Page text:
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  • Writer's pictureHannah Boundy, CFA®, CFP®

Understanding Brexit in the Context of the European Union

Updated: Jun 29, 2019

Over the past few years, the United Kingdom has been in negotiations to leave the European Union, a process that has generated a number of headlines in the financial markets due to London's significant role in the investing world. London is home to the London Stock Exchange, the London Metal Exchange, a significant number of public and private financial institutions, and LIBOR (a commonly used interest rate base) calculated by a group of London banks. One of the major concerns regarding Brexit is the affect that it will have on the financial markets as already evidenced by the number of financial firms leaving London in pursuit of a more stable European location. With estimates nearing a trillion dollars worth of assets being relocated, it's worth taking the time to understand both Brexit and the European Union as they pertain to the global economy.

The European Union was officially created in 1993 following an evolution of European alliances after the conclusion of World War II. Today it consists of 28 member countries, 19 of which use the euro as their common currency. The union was created with the signing of the Maastricht Treaty with the goal of creating a political and economic union that made regulating both people and trade easier and more efficient. While there are many advantages that come with being a member, there are also drawbacks - one being that the member states are mutually responsible for each other such that when other countries struggle economically the struggle is shared. This can be frustrating for members that are experiencing significant economic growth and do not want to be responsible for bailing out others.

Despite its founding involvement in the union, the United Kingdom never adopted the euro as its currency and continues to utilize the British Pound. However, the benefits of union membership extend well beyond the use of a common currency and the loss of open borders and fluid regulations will make doing business across borders significantly more difficult for British banks and corporations. Since voting to leave, the British government has been negotiating their exit with the European Union and thus far have failed to come to an agreement, leading many to believe that a "no deal" exit may occur. Should Brexit proceed without any kind of agreement on what the United Kingdom's relationship with the European Union will be going forward, the lack of structure will make the movement of both people and goods difficult.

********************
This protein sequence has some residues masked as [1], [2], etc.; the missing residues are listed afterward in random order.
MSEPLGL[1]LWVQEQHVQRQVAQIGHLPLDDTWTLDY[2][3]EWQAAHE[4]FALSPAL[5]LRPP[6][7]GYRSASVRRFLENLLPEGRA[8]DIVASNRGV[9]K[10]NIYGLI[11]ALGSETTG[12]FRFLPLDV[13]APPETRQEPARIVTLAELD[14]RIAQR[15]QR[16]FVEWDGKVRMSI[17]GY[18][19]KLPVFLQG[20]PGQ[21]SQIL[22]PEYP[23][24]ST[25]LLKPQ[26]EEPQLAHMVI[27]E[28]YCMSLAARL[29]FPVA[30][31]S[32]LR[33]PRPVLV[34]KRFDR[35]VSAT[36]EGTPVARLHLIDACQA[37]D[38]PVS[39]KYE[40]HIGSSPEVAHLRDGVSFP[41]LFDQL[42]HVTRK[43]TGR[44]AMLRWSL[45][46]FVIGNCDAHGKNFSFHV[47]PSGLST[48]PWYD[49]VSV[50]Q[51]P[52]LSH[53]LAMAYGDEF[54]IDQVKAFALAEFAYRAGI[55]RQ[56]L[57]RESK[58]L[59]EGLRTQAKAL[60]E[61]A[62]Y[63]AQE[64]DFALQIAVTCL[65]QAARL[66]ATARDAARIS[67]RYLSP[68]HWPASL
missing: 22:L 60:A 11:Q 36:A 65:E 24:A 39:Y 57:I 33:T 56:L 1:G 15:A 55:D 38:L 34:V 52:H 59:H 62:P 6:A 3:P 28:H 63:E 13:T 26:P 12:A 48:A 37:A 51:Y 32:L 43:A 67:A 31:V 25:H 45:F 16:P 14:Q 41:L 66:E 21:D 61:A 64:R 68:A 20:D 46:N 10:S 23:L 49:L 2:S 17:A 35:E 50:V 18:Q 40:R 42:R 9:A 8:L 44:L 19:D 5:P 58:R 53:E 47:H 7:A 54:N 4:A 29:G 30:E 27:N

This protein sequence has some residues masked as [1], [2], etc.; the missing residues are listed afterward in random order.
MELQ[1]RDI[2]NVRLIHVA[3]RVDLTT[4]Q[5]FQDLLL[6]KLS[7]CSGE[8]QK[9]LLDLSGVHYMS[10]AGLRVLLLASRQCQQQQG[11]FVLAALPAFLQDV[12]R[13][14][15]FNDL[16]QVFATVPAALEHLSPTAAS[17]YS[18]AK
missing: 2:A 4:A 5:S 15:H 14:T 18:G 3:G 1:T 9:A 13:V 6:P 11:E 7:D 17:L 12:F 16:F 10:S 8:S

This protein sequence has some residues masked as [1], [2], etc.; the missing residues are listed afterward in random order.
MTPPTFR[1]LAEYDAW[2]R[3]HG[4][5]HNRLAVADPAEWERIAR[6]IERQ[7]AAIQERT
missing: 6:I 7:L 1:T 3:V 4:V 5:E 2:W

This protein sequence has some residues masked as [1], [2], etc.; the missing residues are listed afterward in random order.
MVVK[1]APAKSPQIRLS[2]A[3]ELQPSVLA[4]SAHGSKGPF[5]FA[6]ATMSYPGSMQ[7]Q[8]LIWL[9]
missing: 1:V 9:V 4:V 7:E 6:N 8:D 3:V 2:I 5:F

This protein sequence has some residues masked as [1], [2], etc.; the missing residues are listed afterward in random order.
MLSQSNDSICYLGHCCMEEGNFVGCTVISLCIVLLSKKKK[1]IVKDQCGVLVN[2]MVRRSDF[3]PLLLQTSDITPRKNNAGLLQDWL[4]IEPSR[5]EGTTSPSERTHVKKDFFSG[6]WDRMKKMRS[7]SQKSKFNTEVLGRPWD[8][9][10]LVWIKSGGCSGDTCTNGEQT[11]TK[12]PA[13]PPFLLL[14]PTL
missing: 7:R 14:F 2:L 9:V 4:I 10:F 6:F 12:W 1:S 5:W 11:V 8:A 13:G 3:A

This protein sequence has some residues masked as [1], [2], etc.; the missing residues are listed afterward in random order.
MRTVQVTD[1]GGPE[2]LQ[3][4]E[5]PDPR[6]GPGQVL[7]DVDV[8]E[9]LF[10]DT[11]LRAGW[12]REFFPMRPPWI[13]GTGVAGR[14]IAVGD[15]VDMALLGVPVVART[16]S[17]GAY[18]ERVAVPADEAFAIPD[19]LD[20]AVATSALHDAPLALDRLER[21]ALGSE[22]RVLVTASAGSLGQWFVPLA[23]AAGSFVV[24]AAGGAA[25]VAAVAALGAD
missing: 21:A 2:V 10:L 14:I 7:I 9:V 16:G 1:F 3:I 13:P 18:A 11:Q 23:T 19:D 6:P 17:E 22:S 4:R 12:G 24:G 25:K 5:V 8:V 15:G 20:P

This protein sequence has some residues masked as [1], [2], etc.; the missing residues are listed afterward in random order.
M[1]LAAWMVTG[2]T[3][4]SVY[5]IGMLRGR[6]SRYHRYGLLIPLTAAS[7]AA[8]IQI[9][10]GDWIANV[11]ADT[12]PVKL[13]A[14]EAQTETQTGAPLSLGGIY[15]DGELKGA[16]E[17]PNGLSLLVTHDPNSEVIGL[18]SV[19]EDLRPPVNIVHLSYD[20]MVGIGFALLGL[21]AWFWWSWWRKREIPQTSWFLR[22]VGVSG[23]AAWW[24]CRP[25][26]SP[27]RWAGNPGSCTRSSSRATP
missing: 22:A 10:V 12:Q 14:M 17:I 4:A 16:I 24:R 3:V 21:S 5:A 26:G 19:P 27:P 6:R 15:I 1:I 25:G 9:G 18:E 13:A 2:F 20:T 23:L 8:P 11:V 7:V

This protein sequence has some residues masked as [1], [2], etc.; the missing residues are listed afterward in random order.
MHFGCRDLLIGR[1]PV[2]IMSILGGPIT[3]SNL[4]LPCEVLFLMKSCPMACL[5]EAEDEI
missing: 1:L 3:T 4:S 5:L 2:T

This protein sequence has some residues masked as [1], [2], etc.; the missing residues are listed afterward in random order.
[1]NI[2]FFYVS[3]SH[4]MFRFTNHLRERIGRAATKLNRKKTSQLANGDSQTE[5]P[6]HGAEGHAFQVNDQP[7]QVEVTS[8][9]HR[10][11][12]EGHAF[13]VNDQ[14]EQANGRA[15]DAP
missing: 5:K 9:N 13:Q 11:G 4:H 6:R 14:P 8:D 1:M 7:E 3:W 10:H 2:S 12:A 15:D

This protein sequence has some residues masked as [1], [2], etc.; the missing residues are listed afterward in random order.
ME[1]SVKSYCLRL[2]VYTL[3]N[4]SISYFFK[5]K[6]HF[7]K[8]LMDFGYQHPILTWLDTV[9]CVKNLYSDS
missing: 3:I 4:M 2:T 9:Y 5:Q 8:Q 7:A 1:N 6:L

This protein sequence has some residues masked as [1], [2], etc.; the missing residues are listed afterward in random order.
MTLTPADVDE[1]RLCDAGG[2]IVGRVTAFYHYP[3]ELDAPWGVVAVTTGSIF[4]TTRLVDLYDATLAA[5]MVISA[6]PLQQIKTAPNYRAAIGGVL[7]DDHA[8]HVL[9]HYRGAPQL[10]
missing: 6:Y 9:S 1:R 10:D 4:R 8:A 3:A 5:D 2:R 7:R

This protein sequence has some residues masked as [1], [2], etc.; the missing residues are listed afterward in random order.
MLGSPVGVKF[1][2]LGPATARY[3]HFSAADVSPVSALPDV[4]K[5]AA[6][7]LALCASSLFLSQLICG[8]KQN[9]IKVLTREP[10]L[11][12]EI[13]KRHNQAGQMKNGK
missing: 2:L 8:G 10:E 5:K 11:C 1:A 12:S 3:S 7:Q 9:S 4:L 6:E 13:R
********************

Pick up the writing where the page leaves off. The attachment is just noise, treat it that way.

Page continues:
In terms of the impact that this will have on financial markets, we would expect some volatility as a result of the ongoing uncertainty. The worst case scenario would be for some sort of surprise event contrary to what the markets have been predicting thus far. This is because in their most efficient form, markets process information as it is made available meaning if the markets expect a well structured Brexit to occur, they will factor that information into pricing immediately. Should a no deal Brexit happen down the road, as soon as that scenario looks likely the markets will respond, repricing to factor in that new information. For this reason, it can be incredibly difficult to time the market in response to events as they happen because more often than not the market has already responded. Instead, the best approach is to utilize a well-diversified portfolio. That way, when drawbacks do occur unexpectedly, the other asset allocations are able to absorb the hit as opposed to the entire portfolio falling.


The financial markets are incredibly complex, but investing for your future doesn't have to be. When it comes to saving for your financial goals, having a process in place for choosing effective investments within the context of an appropriately allocated portfolio can make a big difference. At Sherwood FP, we believe that having a good financial advisor can have a legitimate impact on your bottom line and we seek to be a firm constantly searching for ways to increase our Advisor Alpha – both tangibly and intangibly. Wherever you’re at in your journey, we’d love to partner with you to help you find lasting peace when it comes to your finances.


Colchester, Max, and Patricia Kowsmann. "London's Finance Industry Has Decided: Brexit Is Already a Reality." The Wall Street Journal. March 11, 2019. Accessed June 27, 2019.



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